The result of this movement was a new interest in religion; Magid described it as “a new refraction of religion through a spiritual critique” of the patriarchy and formalism. 

“While in some way the New Age made religion more popular, it also forced religion to conform to a new paradigm of spiritual awakening,” Magid said. 

The New Age also introduced the idea of a global perspective and universal accessibility to religion. 

“Religious traditions could participate in the New Age project, but one of the criteria was to envision access to divine power as equal to all, regardless of collective affiliation,” Magid said. “Fidelity to religious norms could survive if they were envisioned as serving the larger cause of human flourishing and global solidarity.”

Even though the New Age was not a political movement, it spread ideas of environmentalism and human rights with a criticism of materialism and consumerism. Mysticism was an impactful vehicle of both critique and openness. 

“Mysticism can function in one of two opposite ways. The mystical frame can universalize from an experience, making the mystic aware of the broader frame of any religious tradition,” Magid said. “… Alternatively, mysticism can serve to centralize religious claims, thereby deepening particularism. … In this iteration, mysticism hardens difference and works against the New Age goals of creating more avenues of shared spiritual life and different peoples.”

From the New Age, new spiritual movements were set in motion, while older religious traditions became more distinguished, enabling more fundamentalist beliefs. 

“So to finally address the title of my talk, can religion survive spirituality in 21st-century America? Of course, I don’t really have an answer,” Magid said. “… But I think it’s safe to say that we are living in the afterglow of the New Age and no longer in its midst.”

While utopian ideas of the Aquarian Age did not reach fruition, Magid said the movement’s so-called failure was still influential, resulting in changed perspectives. But the world in 2022 is much different than it was in the ’50s or even the ’70s.

“We have been smothered by technology through the internet and artificial intelligence, which have maximized communication, but hindered human interaction. But we also see ourselves in a more globalized perspective,” Magid said. “In short, we are moving in many directions at once; massive wealth skyrockets, while abject poverty continues; weapons of mass destruction proliferating, and people are being killed in the street with knives and guns as if we’re living in the wild west of the 19th century, or some kind of dystopian science fiction film.”

Magid said religion has the potential to play a constructive role in solving these problems due to its thousands-of-years-long existence and ability to survive attacks. But he also recognized religion’s inherent ability to separate humans from one another, viewing “humanity hierarchically rather than horizontally.”

Yet, religion is powerfully interwoven into culture, so much so that Magid believes it will not disappear.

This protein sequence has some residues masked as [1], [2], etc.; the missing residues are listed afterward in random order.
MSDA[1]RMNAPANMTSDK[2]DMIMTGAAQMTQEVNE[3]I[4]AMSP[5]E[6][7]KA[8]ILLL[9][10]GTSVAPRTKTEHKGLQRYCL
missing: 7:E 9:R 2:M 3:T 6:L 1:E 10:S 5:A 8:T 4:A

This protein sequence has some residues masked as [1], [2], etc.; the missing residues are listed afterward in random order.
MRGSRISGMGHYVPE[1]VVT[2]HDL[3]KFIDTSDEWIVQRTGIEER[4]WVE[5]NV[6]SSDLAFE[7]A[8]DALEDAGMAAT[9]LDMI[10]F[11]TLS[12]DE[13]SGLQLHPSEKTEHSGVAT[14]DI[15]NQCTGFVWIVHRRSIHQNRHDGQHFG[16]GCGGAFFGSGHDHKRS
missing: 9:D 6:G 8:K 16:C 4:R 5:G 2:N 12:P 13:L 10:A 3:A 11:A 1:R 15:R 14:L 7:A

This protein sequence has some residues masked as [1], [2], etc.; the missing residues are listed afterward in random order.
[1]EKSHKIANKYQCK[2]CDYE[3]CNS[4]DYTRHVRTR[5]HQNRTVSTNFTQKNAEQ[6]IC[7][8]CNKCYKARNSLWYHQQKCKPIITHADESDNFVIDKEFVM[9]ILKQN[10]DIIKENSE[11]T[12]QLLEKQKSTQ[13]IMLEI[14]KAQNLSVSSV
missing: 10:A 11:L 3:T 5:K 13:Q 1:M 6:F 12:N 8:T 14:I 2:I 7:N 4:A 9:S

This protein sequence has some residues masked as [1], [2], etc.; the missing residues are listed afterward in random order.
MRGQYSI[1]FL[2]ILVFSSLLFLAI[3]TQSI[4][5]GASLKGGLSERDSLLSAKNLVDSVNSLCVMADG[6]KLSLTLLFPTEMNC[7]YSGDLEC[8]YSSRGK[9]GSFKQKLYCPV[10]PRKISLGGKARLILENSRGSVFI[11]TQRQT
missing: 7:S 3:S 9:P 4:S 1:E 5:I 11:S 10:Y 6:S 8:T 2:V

“Science is crucial in many ways. But science doesn’t produce culture. … Science tells us how to live, but it doesn’t really tell us why,” Magid said. “I suggest we’re presently living on the back edge of a sweeping critique of religion in the New Age movement.”

While the New Age left behind a cultural critique of consumerism and religious fundamentalism, Magid suggests that the return to religious particularity must be fought with cooperation, peacemaking and inner criticism. 

“Perhaps religion is best served when its internal critique remains operational, when spirituality embedded in religion pushes against religion’s own darker impulses to divide and claim ownership of the divine,” Magid said. “The question then isn’t ‘Can religion survive spirituality?’ but (rather) ‘Can spirituality save religion from itself?’ ”

While America continues to face a divide as a result of the same issues that it has faced for centuries — race, religion, culture, gender — Magid hypothesized that people are perhaps becoming primed for another spiritual intervention.

“The stakes may be higher now than they were in the 1970s. The Earth is more precarious than it was 50 years ago, guns are more readily available, religious maximalism has rooted itself more deeply in cultural consciousness,” Magid said. “… Spirituality, a sense of transcendent meaning that may be born from — but it’s not limited to — religion, is not the answer. At most, it’s only part of the answer.”

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The author Alyssa Bump

Alyssa Bump is a life-long Western New Yorker, but this is her first season on the grounds of Chautauqua. She is eager to recap the Interfaith Lecture Series while broadening her perspective of the human experience. Alyssa is a senior at SUNY Fredonia, majoring in journalism and public relations with a minor in professional writing. As editor-in-chief of her college newspaper, The Leader, Alyssa focuses on becoming a compelling storyteller and an innovative leader.